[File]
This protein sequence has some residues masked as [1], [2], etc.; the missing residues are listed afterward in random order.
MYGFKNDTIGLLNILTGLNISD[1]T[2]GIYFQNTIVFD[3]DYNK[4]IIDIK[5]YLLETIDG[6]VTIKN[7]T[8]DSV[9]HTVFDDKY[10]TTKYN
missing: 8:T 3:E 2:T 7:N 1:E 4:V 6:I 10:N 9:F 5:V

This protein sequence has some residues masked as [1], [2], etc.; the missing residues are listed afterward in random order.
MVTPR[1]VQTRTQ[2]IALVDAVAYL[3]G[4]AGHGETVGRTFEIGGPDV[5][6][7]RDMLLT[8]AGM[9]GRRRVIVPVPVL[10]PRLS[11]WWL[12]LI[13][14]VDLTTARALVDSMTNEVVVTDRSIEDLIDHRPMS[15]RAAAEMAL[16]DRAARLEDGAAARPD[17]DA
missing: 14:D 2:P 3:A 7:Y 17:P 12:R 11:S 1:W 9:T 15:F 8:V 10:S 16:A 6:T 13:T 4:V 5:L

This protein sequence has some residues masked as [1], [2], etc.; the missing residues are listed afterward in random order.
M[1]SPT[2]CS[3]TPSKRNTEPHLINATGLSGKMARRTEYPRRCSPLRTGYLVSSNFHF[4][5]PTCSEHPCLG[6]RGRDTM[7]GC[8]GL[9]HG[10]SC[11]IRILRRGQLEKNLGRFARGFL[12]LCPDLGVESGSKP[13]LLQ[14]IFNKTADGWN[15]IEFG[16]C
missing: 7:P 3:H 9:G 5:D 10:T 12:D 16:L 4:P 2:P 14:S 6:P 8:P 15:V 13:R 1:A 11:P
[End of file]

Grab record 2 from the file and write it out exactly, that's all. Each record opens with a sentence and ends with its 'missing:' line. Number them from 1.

This protein sequence has some residues masked as [1], [2], etc.; the missing residues are listed afterward in random order.
MVTPR[1]VQTRTQ[2]IALVDAVAYL[3]G[4]AGHGETVGRTFEIGGPDV[5][6][7]RDMLLT[8]AGM[9]GRRRVIVPVPVL[10]PRLS[11]WWL[12]LI[13][14]VDLTTARALVDSMTNEVVVTDRSIEDLIDHRPMS[15]RAAAEMAL[16]DRAARLEDGAAARPD[17]DA
missing: 14:D 2:P 3:A 7:Y 17:P 12:R 11:S 1:W 9:T 15:F 8:V 10:S 16:A 6:T 13:T 4:V 5:L